Today is my stop on the Historically Inaccurate book tour! I received this arc from the team at Colored Pages Bookish Tour. Check them out if you’re a fellow book blogger.
Historically Inaccurate by Shay Bravo is a new adult fiction novel that’s out everywhere September 29.
Soledad just wants things to go back to normal after her mother’s deportation she’s had to move homes, switch schools, and adjust to life without her. When Sol decides to join her College’s history club she doesn’t expect to have to sneak into a house and steal a fork. However, Sol is caught by Ethan Winston a resident of the house and the chance encounter forever changes her life.
To celebrate it’s release I thought I turn some of my favorite quotes into graphics that you may download if you please.Continue reading “My favorite quotes in Historically Inaccurate”
Hey book lovers! It’s that time of year again when the weather cools down, sweaters come out, and leaves begin to fall. But with the start of Autumn also comes the start of Latinx Heritage Month! In case you didn’t know, Latinx Heritage Month spans from September 15 to October 15 and if you need some ideas on what books to pick up this month, keep on reading.Continue reading “My 2020 Latinx heritage Month TBR”
As Latinx heritage month comes to a close I thought I would share my thoughts on the books I have read for this month.Continue reading “Latinx TBR Wrap-Up”
I have been following Yesika Salgado since the release of Corazón. I loved Yesika’s personality and the small snippets of poems she shared on her Instagram, convinced me that I needed to add this book to my list. A few years pass, I find copies of Corazón at my college bookstore and contemplate buying a copy. I decide not to. Yesika releases Tesoro in 2018 and Hermosa this year.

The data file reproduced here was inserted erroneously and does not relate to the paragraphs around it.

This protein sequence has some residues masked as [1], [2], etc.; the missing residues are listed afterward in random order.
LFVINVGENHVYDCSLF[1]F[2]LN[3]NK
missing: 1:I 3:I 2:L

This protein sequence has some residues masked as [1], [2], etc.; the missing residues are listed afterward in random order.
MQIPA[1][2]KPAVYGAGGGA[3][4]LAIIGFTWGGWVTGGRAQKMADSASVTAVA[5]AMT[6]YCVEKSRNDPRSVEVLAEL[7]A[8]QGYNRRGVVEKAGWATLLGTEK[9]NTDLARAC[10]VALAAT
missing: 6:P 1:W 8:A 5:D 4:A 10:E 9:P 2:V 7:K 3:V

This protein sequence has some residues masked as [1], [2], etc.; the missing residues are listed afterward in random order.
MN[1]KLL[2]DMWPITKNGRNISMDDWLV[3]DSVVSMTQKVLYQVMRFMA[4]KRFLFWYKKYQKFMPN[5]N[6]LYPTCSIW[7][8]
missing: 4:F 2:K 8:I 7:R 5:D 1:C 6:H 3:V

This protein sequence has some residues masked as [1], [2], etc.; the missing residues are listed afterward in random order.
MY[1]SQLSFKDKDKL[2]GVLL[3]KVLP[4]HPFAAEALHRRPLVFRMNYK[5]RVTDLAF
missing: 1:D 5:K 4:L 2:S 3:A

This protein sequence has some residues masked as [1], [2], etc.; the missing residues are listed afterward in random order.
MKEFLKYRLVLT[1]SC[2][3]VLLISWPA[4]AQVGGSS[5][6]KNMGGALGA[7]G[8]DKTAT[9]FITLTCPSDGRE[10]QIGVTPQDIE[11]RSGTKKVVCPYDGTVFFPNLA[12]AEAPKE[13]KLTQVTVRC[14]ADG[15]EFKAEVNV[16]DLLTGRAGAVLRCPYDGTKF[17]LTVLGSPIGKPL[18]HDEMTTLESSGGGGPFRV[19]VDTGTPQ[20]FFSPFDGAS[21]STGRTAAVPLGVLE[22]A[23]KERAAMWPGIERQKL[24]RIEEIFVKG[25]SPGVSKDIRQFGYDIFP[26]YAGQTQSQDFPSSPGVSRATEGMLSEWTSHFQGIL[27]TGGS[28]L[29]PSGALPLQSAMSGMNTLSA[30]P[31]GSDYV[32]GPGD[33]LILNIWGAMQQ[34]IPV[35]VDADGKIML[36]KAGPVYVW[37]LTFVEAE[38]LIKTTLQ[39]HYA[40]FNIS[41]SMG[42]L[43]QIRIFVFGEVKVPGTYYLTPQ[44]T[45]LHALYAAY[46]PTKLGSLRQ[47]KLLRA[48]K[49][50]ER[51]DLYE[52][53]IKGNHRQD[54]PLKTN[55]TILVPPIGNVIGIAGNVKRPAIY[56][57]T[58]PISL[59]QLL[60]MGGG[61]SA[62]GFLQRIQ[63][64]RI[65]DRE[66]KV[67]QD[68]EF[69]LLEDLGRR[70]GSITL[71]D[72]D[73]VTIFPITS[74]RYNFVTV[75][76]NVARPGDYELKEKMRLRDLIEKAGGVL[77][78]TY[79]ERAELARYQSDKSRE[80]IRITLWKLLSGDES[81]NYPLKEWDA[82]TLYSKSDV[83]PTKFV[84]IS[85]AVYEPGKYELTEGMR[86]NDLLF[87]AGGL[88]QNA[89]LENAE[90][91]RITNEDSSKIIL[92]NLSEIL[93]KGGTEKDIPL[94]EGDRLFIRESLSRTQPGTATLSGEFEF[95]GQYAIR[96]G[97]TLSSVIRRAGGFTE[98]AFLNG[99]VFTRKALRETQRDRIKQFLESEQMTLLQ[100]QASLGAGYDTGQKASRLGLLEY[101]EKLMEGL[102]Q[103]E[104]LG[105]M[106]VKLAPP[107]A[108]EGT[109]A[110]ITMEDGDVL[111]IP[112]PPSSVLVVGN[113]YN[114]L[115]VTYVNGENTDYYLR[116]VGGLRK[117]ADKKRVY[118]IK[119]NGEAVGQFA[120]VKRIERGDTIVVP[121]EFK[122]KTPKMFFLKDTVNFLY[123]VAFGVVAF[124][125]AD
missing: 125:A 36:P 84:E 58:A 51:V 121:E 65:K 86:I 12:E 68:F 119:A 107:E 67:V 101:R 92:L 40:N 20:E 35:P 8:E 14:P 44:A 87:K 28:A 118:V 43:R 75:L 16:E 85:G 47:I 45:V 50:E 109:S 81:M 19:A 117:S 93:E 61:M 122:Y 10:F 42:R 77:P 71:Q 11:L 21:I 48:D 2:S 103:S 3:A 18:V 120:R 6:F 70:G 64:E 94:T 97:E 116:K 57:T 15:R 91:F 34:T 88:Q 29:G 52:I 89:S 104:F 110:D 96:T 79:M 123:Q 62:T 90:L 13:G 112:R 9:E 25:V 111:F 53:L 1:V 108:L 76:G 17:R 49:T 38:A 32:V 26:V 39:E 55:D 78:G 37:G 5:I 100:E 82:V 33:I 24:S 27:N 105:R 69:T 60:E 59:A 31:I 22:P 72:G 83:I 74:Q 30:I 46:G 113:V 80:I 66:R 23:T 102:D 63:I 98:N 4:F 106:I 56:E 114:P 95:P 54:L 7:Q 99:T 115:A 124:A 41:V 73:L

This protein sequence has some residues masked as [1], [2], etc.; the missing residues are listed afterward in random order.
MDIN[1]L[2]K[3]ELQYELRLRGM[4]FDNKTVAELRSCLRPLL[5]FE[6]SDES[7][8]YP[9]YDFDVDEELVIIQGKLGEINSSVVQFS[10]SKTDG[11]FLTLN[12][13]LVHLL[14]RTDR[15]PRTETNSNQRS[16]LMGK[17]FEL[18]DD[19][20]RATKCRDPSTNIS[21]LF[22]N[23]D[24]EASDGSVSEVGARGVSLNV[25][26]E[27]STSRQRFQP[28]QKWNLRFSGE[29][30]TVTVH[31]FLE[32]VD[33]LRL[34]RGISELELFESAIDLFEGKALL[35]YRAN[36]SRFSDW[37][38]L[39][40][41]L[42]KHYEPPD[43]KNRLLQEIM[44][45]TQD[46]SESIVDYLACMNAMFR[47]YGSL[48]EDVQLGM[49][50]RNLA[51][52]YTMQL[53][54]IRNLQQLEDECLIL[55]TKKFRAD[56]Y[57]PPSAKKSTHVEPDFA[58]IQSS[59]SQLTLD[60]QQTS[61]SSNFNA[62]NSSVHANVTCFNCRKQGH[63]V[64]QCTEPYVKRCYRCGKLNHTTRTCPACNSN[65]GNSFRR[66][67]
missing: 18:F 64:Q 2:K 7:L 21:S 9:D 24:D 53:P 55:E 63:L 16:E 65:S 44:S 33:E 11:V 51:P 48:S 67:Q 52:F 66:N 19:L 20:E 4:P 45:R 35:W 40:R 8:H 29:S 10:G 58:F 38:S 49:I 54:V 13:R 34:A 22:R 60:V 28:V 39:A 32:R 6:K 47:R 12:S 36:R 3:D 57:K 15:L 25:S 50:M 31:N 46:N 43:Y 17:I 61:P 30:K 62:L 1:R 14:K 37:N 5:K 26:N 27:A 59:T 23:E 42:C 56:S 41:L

Finally, I decide to purchase Corazón after catching a sale in September. And I wish I had read it while I was in college and yearning for Latinx voices in literature.
Corazón contains a collection of love poems ranging from ex-lovers, family, loss, El Salvador, and Yesika’s life in the Los Angeles neighborhood of Silverlake. But most importantly, Corazón explores Yesika’s life as a fat, brown, Salvadorean, poet. Yesika provides a very unique and much-needed voice to poetry.
The majority of Corazón’s poems deal with ex-lovers ranging from fuck boys to happy and hard moments in relationships. However, Corazón did not speak to me on the romantic level.
I have never had to heal from a breakup, nor have I spent nights missing an ex, however, the nostalgic elements of Corazón, touched my heart. These moments include drinking café con conchas, watching parents carefully slice thorns off of nopales, and even picking Mangos at a grandparent’s house. These are all moments I have of my childhood. Although Yesika’s memories are of Salvador, and mine is of Mexico, I think this resemblance in our lives is pretty cool.
One of the reasons I loved Corazón, was that Yesika has a way of capturing moments that make you feel like you lived through them too.
By dividing Corazón into different sections, poems follow Yesika’s path to heal herself. In this sense Corazón is very similar to Rupi Kaur’s, “Milk and Honey” and for fans of that collection I would recommend Corazón.
Until next time continue living in libros,